Good Life Advisors – Talking Points – Week 9

Covid No Longer In Control of the Markets

Geopolitical uncertainty drives another weekly pullback:

Russia’s invasion of Ukraine dominated the news cycle and weighed heavily on risk sentiment this week. While Russia’s hope for a quick takeover of major cities was dented by fierce resistance from Ukrainian troops and logistical headwinds, the attacks intensified as the week progressed and fueled concerns the most destructive part of the offensive is still to come. There were no meaningful breakthroughs in two rounds of ceasefire talks, though a third round is expected next week. Despite the slower-than-expected military progress, the severity of the sanctions imposed by the US, EU, UK and others last weekend and the obvious loss of the messaging war, there seemed to be a marked pickup in skepticism surrounding the notion that Putin would look for an off ramp. There was also a lot of uncertainty surrounding Putin’s mental state, particularly after he ordered Russia’s nuclear on high alert. The market was particularly focused on the record surge in commodities, most notably energy, which exacerbated concerns about more persistent inflation pressures. Inflation concerns had already been the key driver of the hawkish Fed policy repricing that had put the path of least resistance for stocks lower before geopolitical concerns even came into play. While there was some unwinding of this repricing this week, bond market signaling may have been partly distorted by (short) positioning dynamics. More importantly, Fedspeak suggested that despite geopolitical headwinds, the Fed still sees itself on track for a fairly aggressive, front-loaded tightening cycle. Some of the other areas of concern this week revolved around still stretched valuations as the median S&P 500 stock forward P/E is 19.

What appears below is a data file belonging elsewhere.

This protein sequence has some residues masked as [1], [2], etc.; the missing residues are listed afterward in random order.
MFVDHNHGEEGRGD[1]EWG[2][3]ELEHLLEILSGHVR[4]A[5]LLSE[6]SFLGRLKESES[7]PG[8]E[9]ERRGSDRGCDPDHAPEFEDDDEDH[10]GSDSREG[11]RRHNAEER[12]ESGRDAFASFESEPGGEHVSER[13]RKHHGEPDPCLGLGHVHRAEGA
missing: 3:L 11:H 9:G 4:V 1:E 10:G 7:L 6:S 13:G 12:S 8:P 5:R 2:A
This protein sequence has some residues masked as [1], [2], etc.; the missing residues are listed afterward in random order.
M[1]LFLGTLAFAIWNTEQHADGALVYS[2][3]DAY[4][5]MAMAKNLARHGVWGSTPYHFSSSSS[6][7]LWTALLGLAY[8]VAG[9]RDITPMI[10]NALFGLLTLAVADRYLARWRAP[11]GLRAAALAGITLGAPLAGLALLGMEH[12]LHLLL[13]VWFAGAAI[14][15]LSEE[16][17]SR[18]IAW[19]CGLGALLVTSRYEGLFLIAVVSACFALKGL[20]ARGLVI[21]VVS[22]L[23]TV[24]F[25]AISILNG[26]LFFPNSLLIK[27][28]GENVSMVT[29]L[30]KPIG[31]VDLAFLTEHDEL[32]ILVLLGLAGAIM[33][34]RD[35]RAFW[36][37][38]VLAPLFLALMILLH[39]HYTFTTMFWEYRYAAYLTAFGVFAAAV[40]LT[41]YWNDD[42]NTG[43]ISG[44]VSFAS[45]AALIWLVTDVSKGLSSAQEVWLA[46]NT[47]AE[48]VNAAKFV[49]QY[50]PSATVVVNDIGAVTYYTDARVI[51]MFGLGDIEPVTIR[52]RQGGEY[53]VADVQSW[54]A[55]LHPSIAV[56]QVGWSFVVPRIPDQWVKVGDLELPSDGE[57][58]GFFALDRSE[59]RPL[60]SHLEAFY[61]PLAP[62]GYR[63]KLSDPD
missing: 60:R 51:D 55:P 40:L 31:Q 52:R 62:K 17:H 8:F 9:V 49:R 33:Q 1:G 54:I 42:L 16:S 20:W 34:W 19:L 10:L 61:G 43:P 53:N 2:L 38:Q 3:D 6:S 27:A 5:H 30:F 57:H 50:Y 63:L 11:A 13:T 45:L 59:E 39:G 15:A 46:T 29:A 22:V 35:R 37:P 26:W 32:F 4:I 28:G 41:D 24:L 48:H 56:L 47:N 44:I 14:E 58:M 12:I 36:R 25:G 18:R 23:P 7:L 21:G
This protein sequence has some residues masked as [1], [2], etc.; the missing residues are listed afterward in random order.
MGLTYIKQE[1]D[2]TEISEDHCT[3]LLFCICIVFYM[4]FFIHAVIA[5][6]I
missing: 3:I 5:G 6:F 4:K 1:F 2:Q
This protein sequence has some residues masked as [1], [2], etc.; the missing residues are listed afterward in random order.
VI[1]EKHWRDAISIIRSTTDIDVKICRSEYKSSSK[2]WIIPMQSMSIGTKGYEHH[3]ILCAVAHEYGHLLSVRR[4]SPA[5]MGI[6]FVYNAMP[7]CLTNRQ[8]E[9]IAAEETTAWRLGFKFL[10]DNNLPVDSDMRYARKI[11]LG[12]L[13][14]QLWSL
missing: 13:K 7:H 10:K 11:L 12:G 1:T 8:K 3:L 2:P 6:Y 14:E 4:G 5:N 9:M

Bullish talking points overshadowed by geopolitical tensions:

While overshadowed by geopolitical uncertainty, there were still plenty of bullish talking points this week. Some of the focus was on the sharp decline in real yields, which Citi cited as one of the factors behind its upgrade of US equities and the global IT sector. Positioning was still cited as supportive with JPMorgan noting systematic in the 7th percentile and CTAs still near max short levels. The firm also flagged a near six-decade-high in equity risk premium. In addition, depressed sentiment readings continued to be seen as a contrarian buy signal, with bulls in the latest Investors Intelligence survey falling below bears for the first time since April 2020. The market received some near-term clarity on the Fed as Powell largely blessed a 25 bp liftoff at the March FOMC meeting. Elevated ISM new orders and well-behaved (still tight) credit spreads fit with still strong earnings and capex trends in 2022. The February employment report was another bright spot on the economic calendar as nonfarm payrolls surprised to the upside (678k) while average hourly earnings missed in the face of a continued ramp in concerns about the potential for a wage-price spiral. BofA noted that the S&P 500 has very limited direct exposure to Russia while when looking at indirect effects. There was a bit of hope that some parts of Build Back Better could be salvaged as Manchin made a counteroffer on a basic party-line package that could secure his vote. Along with expectations for more policy support measures out of the NPC meetings, there were also reports China is looking at ways to dial back zero-tolerance approach to Covid.

Unless there is a massive rally, the 50-day moving average looks like it will cross below the 200 day within a week or two.  

Banks down big, reopening plays lag, energy rally rolls on: